The letter contends that Google's settlement proposal is unacceptable because

1) it fails to require Google to make any substantive changes to its business practices; and
2) it provides no monetary relief to the class.
Among other complaints, EPIC specified that because few people ever read privacy notices, Google's settlement offer to modify its Privacy Policy was a meaningless gesture.

EPIC was very critical of the $8.5 million not going to Google search engine users. Instead, much of the money

...is meant to cover settlement administration expenses and part will be paid to the World Privacy Forum, Carnegie-Mellon; Berkman Center for Internet and Society at Harvard University; and Stanford Center for Internet and Society, among others.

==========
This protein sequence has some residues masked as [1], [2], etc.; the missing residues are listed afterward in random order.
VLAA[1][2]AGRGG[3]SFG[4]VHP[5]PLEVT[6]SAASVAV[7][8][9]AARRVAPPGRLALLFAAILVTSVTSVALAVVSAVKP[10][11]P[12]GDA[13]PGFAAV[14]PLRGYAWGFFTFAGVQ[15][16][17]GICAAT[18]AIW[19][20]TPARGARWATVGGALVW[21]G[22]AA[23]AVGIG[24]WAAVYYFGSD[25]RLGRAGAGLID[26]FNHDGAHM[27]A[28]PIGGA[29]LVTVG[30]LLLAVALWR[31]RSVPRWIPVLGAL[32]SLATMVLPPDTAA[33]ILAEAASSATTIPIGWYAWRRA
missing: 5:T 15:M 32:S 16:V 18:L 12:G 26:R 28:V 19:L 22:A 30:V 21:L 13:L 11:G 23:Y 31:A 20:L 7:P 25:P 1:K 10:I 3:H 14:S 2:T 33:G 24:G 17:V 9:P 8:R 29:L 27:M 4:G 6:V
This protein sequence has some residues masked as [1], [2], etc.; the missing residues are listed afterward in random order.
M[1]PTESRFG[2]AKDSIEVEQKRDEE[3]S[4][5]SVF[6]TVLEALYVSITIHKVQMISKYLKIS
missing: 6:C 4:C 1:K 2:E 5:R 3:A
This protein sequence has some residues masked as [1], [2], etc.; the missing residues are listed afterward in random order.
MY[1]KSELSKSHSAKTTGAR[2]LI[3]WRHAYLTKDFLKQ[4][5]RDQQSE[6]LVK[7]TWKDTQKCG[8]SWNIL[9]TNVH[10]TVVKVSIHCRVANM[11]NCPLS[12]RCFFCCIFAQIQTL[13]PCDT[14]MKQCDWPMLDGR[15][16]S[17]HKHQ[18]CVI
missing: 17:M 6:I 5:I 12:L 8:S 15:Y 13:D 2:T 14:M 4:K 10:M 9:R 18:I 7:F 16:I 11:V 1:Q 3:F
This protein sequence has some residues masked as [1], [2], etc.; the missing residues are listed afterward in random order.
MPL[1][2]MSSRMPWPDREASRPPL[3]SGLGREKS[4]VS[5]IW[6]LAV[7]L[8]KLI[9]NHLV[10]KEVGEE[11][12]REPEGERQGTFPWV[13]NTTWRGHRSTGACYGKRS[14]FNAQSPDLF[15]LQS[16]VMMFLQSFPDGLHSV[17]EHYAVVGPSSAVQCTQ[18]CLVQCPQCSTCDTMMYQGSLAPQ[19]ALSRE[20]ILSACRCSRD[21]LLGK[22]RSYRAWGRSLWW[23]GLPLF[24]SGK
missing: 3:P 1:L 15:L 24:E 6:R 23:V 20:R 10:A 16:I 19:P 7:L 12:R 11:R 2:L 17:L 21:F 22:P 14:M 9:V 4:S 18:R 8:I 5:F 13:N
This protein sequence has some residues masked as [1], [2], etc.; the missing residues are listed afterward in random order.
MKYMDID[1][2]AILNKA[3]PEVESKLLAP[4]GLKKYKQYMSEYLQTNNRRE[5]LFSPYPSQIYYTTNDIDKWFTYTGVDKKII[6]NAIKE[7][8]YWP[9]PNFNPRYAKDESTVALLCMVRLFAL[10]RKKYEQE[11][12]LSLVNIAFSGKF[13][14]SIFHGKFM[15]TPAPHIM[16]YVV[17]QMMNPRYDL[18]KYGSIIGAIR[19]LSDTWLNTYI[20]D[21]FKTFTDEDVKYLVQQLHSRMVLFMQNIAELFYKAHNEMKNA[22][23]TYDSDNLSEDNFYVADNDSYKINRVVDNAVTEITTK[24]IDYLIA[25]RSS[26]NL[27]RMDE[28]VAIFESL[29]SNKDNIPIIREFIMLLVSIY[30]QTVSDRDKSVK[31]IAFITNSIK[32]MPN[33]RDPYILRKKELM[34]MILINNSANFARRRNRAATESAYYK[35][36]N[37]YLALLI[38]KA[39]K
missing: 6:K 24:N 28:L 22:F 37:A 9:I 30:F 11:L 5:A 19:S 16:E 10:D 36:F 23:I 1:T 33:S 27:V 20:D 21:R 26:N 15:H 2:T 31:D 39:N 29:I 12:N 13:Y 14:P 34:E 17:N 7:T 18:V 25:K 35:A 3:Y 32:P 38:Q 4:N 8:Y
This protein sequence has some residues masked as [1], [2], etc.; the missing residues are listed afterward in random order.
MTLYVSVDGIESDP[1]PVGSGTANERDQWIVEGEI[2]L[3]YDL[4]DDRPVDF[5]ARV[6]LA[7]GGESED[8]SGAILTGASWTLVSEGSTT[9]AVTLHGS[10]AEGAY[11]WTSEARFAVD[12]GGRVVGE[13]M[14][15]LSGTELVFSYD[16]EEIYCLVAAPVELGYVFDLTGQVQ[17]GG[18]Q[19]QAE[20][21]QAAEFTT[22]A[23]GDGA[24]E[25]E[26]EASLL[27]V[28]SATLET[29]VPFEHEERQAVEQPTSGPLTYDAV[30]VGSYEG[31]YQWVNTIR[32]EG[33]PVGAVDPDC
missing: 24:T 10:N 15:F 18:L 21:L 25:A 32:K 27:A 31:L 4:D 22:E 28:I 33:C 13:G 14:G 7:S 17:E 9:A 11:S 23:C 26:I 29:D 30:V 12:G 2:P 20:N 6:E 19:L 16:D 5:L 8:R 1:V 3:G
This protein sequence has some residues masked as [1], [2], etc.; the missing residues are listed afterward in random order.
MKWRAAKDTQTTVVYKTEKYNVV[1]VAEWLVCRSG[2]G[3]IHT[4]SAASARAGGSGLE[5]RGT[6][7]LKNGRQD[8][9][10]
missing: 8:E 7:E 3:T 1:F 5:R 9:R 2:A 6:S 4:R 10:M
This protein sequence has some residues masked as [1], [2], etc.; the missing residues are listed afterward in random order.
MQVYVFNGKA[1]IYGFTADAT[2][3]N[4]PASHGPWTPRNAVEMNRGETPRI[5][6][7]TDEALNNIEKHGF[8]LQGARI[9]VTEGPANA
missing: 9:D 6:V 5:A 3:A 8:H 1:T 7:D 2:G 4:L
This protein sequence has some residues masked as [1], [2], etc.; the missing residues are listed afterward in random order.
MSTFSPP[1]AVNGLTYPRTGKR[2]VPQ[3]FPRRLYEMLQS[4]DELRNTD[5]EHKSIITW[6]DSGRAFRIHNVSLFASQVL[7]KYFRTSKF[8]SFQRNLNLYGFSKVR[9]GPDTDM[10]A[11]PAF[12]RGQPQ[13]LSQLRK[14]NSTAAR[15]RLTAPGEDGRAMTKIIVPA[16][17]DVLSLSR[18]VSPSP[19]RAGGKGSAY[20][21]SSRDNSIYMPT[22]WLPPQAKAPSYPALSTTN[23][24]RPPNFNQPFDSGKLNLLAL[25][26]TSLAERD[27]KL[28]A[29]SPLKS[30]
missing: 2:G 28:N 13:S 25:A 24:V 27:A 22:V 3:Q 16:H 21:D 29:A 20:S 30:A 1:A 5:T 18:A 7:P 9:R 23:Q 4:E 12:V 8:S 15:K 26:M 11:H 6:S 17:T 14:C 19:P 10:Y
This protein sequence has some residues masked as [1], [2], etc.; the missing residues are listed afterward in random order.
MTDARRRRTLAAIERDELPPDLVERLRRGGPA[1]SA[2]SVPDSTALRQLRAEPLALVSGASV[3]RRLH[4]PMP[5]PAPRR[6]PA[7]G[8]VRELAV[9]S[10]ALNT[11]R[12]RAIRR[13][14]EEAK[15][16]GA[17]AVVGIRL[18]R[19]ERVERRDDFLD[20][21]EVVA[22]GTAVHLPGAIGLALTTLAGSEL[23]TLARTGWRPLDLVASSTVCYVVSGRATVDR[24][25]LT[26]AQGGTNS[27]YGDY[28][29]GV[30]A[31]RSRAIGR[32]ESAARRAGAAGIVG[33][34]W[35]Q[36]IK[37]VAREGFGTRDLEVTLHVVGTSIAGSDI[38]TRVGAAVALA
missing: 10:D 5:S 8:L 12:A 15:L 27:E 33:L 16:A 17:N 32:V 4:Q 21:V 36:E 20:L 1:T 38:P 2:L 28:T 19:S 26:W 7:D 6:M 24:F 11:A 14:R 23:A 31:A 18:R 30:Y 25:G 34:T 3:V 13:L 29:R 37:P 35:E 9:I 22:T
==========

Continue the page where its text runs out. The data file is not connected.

In Conclusion

Concerns about Internet privacy are front page news these days. Since Google has more than the lion's share of the search business, Google's privacy protection activities remain critical, and other Internet businesses may follow its example in managing privacy for their customers.

As of this writing, Google's proposed settlement has yet to be accepted or rejected by the trial judge, so this case may not be over.


E-Commerce Times columnist Peter S. Vogel is a partner at Gardere Wynne Sewell, where he is Chair of the Internet, eCommerce & Technology Team. Peter tries lawsuits and negotiations contract dealing with IT and the Internet. Before practicing law, he was a mainframe programmer and received a Masters in computer science. His blog covers IT and Internet topics.